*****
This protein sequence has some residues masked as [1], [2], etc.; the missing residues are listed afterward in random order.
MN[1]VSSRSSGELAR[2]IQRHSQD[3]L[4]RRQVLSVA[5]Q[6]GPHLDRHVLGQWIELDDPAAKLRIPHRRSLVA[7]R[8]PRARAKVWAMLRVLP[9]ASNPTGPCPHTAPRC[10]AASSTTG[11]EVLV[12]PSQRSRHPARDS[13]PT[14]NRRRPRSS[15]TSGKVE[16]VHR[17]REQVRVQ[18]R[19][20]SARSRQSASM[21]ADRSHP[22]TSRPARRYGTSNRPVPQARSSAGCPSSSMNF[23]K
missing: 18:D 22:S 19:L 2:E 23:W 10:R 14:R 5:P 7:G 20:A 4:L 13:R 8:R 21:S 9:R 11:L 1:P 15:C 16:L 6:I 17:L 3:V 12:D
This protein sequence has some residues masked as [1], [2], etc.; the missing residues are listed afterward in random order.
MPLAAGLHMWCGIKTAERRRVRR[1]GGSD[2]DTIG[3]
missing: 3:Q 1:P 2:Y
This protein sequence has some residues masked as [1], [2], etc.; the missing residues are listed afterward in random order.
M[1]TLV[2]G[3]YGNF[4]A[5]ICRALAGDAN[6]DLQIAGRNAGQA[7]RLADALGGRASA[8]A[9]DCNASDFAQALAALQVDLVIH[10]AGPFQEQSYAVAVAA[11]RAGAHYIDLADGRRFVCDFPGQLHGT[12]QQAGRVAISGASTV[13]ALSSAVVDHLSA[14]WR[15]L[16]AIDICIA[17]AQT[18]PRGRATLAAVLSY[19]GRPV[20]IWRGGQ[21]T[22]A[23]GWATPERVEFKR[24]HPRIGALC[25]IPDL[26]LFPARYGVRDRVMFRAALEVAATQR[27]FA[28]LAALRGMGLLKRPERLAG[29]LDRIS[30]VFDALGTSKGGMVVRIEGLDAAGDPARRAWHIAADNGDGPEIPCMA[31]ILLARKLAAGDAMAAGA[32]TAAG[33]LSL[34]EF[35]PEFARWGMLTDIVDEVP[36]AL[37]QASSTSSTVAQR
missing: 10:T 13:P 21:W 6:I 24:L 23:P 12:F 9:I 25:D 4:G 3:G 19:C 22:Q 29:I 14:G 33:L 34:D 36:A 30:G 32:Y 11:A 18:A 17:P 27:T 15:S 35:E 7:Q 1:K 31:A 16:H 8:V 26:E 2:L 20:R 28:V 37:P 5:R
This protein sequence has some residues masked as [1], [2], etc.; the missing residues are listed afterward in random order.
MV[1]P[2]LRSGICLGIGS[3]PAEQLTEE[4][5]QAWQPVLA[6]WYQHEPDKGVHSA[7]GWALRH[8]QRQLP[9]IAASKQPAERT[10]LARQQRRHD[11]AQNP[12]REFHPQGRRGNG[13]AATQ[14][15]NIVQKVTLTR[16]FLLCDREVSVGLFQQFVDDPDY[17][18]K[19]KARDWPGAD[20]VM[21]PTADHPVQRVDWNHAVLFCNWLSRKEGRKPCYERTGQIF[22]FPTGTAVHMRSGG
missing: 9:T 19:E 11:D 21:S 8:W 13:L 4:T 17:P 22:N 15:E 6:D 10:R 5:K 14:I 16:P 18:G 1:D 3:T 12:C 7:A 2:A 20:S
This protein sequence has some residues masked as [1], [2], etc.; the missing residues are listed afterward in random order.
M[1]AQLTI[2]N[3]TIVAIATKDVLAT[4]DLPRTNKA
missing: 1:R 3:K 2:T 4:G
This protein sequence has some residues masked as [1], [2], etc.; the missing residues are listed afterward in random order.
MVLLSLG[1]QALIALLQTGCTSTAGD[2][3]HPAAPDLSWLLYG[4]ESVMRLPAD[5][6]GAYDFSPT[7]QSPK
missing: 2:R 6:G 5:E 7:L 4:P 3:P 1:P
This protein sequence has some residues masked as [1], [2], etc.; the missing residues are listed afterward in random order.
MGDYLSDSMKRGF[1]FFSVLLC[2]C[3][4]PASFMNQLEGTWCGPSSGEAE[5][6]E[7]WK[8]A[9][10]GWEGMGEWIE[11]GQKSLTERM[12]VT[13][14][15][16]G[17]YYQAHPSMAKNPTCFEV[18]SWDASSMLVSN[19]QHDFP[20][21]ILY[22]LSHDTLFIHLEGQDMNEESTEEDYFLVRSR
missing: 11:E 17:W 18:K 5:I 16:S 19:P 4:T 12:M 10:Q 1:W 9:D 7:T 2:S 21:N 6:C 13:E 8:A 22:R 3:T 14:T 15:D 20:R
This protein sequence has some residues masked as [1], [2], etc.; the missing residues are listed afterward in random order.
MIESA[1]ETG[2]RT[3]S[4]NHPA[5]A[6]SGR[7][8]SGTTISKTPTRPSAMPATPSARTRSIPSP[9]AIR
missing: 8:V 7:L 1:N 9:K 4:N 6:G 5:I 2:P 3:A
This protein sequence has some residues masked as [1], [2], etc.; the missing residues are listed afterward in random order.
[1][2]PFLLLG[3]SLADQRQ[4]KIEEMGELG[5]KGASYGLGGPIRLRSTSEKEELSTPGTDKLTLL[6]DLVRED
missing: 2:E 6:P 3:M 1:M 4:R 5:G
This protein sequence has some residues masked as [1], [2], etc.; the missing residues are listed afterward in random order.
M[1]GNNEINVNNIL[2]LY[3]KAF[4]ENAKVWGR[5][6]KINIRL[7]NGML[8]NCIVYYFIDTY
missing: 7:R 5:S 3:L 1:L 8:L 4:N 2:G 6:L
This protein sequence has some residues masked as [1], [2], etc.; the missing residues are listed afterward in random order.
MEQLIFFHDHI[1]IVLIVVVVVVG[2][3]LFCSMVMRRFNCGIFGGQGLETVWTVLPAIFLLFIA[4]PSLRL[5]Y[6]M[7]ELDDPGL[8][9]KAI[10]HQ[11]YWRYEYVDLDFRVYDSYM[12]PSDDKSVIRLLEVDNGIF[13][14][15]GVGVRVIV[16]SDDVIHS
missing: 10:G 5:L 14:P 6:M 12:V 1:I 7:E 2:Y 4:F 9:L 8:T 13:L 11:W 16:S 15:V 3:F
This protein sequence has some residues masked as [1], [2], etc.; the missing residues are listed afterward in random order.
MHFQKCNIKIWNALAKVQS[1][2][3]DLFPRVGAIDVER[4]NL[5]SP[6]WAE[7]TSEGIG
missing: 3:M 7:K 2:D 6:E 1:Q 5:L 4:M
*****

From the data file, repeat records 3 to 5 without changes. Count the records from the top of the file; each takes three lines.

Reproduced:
This protein sequence has some residues masked as [1], [2], etc.; the missing residues are listed afterward in random order.
M[1]TLV[2]G[3]YGNF[4]A[5]ICRALAGDAN[6]DLQIAGRNAGQA[7]RLADALGGRASA[8]A[9]DCNASDFAQALAALQVDLVIH[10]AGPFQEQSYAVAVAA[11]RAGAHYIDLADGRRFVCDFPGQLHGT[12]QQAGRVAISGASTV[13]ALSSAVVDHLSA[14]WR[15]L[16]AIDICIA[17]AQT[18]PRGRATLAAVLSY[19]GRPV[20]IWRGGQ[21]T[22]A[23]GWATPERVEFKR[24]HPRIGALC[25]IPDL[26]LFPARYGVRDRVMFRAALEVAATQR[27]FA[28]LAALRGMGLLKRPERLAG[29]LDRIS[30]VFDALGTSKGGMVVRIEGLDAAGDPARRAWHIAADNGDGPEIPCMA[31]ILLARKLAAGDAMAAGA[32]TAAG[33]LSL[34]EF[35]PEFARWGMLTDIVDEVP[36]AL[37]QASSTSSTVAQR
missing: 10:T 13:P 21:W 6:I 24:L 23:P 12:F 9:I 25:D 4:G 3:G 19:C 22:Q 29:I 14:G 33:L 34:D 36:A 30:G 32:Y 11:A 18:A 17:P 27:T 15:S 35:E 7:Q 1:K 31:A 16:H 8:V 26:E 2:L 20:R 28:V 37:P 5:R
This protein sequence has some residues masked as [1], [2], etc.; the missing residues are listed afterward in random order.
MV[1]P[2]LRSGICLGIGS[3]PAEQLTEE[4][5]QAWQPVLA[6]WYQHEPDKGVHSA[7]GWALRH[8]QRQLP[9]IAASKQPAERT[10]LARQQRRHD[11]AQNP[12]REFHPQGRRGNG[13]AATQ[14][15]NIVQKVTLTR[16]FLLCDREVSVGLFQQFVDDPDY[17][18]K[19]KARDWPGAD[20]VM[21]PTADHPVQRVDWNHAVLFCNWLSRKEGRKPCYERTGQIF[22]FPTGTAVHMRSGG
missing: 9:T 19:E 11:D 21:S 8:W 13:L 4:T 17:P 22:N 15:E 6:D 10:R 5:K 14:I 16:P 18:G 1:D 3:T 12:C 7:A 2:A 20:S
This protein sequence has some residues masked as [1], [2], etc.; the missing residues are listed afterward in random order.
M[1]AQLTI[2]N[3]TIVAIATKDVLAT[4]DLPRTNKA
missing: 1:R 3:K 2:T 4:G